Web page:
NATURAL RESOURCES Central Africa – South Africa

Central Africa

The geological structure and topography of Central Africa are not very diversified. The central part of the region is occupied by a vast collapse of the Precambrian soil. They are filled with sedimentary rocks of various ages. In the lowest part, which is the bottom of the Congo Basin, these are contemporary river and lake sediments, older rocks reveal themselves on gently rising wings. On the outskirts of the Congo Basin they are not very high, undulating highlands built of Precambrian rocks. These rocks hide numerous mineral resources, of which the most important are: gold, diamonds, copper ore, cobalt, tin, uranium, manganese and iron. The extraction of raw materials developed in Central Africa at the end of the 19th century. – initially in Katanga in the south-east of what is now the Republic of the Congo, thanks to the rich deposits of non-ferrous metals, mainly copper. One of the largest mining and industrial districts in Africa has developed on the border of Congo and Zambia. Mining has developed in the west of the region in recent decades. There are, among others,. crude oil (Cameroon, Gabon, Congo), manganese and iron ore (Gabon) and potassium salts (Congo).

South Africa

The core of this part of the continent is the old one, Precambrian Crystalline Shield, built of folded metamorphic rocks and granites. On it lie layers of younger sedimentary rocks. Numerous magma intrusions and rock metamorphization resulted in the accumulation of many minerals. South Africa is in this respect the richest region of the continent. Stocks of some raw materials (gold, platinum, diamonds, chromium, wanadu, manganese, antimony, uranium) are among the largest in the world. Most of them are located in a strip stretching from central Zambia (Copperbelt) south through Zimbabwe, Transvaal and Oran (RPA), the main accumulation is in South Africa. Half of the mining output of all Africa is mined here.

Water – the gift of life

Africa is one of the few regions in the world, in which rivers are the unifying and organizing element of the natural space. More than 30% of the continent's surface are drainless areas (most of the Sahara and the western part of the Kalahari, some areas within the Great African Rift Valley), located within the extremely dry tropical climate zone. Seasonal watercourses and dry valleys are typical here, the so-called. wadi, filling with water only after occasional rains. The eastern edge of this zone is drained by the hydrographic system of the lower Nile. On 1/3 on the continent's surface there are constant rivers associated with the humid equatorial zone and the subequatorial zones. The largest river in West Africa is the Niger, to whose shores five countries have access: Guinea, Mali, Niger, Benin i Nigeria. Niger has large seasonal fluctuations in flows, especially in the upper and middle reaches. In years, droughts happen, that it carries only a dozen m3 / s of water, therefore, in the middle section, shipping is only possible seasonally; from Ansongo in Mali to Djebbc in Nigeria it ceases completely due to rapids and rapids. The river is navigable all year round only downstream. In Central Africa, the western fringes of the region are drained into the Atlantic via such rivers, like Ogowe, Sanaga i Benue (tributary of the Niger). Small fragments lie in the catchment area of ​​Lake Chad or in the Nile basin, and most of the region belongs to the Congo Basin (4320 km long and 369 100 km2 of the basin area). Like on other African rivers, Waterfalls and rapids occurring in places are a great difficulty in navigation, where the Congo crosses the boundary of rocks of varying resistance.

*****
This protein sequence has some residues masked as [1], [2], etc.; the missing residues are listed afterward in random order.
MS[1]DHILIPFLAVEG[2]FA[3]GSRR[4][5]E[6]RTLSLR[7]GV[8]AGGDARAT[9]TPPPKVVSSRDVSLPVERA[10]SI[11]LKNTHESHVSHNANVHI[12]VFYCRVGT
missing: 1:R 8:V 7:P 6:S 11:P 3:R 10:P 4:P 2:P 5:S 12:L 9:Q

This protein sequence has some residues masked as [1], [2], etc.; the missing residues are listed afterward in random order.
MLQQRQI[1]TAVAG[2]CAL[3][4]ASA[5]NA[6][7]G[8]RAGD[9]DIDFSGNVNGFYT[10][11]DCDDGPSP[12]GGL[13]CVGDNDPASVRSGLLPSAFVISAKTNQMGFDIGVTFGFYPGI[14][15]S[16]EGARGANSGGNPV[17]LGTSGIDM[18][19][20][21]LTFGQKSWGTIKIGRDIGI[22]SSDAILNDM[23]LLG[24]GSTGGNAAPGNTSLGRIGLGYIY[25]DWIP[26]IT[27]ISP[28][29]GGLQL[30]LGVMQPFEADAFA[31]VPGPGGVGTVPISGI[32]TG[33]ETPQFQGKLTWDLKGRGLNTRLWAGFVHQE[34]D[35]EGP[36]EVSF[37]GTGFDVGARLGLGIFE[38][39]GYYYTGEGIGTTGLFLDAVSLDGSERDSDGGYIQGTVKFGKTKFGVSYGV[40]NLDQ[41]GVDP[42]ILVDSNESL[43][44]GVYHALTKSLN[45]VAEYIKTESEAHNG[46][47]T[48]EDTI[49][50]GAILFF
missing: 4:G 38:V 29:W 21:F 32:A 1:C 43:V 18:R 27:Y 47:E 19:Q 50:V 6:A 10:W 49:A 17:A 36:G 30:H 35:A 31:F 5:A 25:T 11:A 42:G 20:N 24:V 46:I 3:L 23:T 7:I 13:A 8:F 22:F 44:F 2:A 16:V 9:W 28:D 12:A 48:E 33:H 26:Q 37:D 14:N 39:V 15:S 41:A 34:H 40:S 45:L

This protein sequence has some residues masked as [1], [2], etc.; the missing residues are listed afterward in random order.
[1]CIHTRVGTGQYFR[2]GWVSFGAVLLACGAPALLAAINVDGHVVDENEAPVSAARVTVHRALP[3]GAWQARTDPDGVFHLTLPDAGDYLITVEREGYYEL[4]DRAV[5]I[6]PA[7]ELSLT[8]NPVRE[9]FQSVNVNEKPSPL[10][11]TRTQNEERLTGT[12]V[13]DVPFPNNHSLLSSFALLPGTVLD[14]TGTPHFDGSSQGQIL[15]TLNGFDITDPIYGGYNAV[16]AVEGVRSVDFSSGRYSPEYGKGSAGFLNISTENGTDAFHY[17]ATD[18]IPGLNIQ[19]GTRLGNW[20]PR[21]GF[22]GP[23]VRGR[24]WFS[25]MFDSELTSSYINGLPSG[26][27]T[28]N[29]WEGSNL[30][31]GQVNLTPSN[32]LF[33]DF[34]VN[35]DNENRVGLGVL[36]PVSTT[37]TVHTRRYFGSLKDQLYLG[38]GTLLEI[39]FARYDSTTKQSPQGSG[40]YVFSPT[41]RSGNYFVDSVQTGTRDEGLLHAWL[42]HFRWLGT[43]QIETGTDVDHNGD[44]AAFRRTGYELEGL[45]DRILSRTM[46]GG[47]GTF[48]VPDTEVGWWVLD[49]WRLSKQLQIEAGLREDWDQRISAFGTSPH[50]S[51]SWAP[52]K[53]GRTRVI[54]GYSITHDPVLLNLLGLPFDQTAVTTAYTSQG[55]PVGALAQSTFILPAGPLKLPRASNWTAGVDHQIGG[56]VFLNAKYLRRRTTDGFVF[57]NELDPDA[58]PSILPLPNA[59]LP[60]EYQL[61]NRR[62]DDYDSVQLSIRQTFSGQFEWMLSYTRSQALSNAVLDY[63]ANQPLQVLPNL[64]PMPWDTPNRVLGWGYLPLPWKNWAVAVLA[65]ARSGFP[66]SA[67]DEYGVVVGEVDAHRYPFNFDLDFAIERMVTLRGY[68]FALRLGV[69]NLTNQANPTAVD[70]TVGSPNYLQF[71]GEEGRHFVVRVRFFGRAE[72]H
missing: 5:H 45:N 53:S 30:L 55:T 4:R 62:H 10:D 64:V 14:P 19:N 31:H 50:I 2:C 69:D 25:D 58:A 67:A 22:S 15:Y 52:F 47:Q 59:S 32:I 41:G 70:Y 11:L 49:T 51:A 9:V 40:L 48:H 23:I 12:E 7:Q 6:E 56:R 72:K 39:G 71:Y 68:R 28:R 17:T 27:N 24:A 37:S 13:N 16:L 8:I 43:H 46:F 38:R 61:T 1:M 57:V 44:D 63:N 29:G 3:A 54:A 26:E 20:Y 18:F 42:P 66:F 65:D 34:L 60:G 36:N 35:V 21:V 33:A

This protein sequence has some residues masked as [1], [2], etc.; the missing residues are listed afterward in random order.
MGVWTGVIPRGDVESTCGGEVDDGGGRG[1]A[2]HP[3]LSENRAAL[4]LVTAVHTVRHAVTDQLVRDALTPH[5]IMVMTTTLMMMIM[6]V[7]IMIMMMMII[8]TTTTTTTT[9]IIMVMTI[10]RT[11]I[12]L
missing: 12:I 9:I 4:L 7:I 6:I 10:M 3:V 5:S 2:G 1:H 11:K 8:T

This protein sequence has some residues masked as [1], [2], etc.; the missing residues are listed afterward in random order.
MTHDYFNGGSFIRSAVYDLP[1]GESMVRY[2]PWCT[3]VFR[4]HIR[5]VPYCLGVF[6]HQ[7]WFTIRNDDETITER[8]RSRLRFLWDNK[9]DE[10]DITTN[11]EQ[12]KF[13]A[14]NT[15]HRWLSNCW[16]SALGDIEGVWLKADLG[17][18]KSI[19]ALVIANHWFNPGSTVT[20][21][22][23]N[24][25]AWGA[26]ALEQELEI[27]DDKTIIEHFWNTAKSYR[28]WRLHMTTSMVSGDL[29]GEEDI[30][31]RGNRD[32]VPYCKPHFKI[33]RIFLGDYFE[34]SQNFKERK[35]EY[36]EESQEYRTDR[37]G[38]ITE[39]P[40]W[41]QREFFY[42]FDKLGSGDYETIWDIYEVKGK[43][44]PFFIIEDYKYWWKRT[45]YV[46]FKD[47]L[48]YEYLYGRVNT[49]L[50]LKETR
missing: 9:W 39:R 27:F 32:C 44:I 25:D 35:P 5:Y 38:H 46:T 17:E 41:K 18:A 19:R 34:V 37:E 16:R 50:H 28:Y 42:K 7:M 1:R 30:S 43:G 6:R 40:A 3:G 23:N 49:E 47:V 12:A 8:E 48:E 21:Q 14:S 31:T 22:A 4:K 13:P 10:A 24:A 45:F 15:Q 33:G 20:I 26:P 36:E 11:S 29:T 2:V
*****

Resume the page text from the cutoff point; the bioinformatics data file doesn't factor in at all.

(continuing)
River network

The river network is poor in South Africa, and most watercourses are periodic or episodic in nature. Significant periodic fluctuations in flows are characteristic. Most rivers have uneven slopes and numerous waterfalls. Short rivers in particular are characterized by a significant decline, flowing down from the Great Edge. Hydropower resources are significant. The largest river is the Zambezi (2660 km long and 1 330 000 km2 of the basin area), on which two large hydrological lines were built: Kariba i Cabora Bassa. Orange (1860 km long and 1 020 000 km2 of the basin area) it carries the waters west to Adantic through increasingly drier areas, and its flow gradually diminishes; downstream, the river often dries up. Water supply is one of the most serious problems of modern Africa. In countries like Ethiopia, Sudan, Central African Republic, Uganda or Mozambique less than 30% the population has the option of using drinking water, and only Libya and Egypt are high (80%) water availability indicator.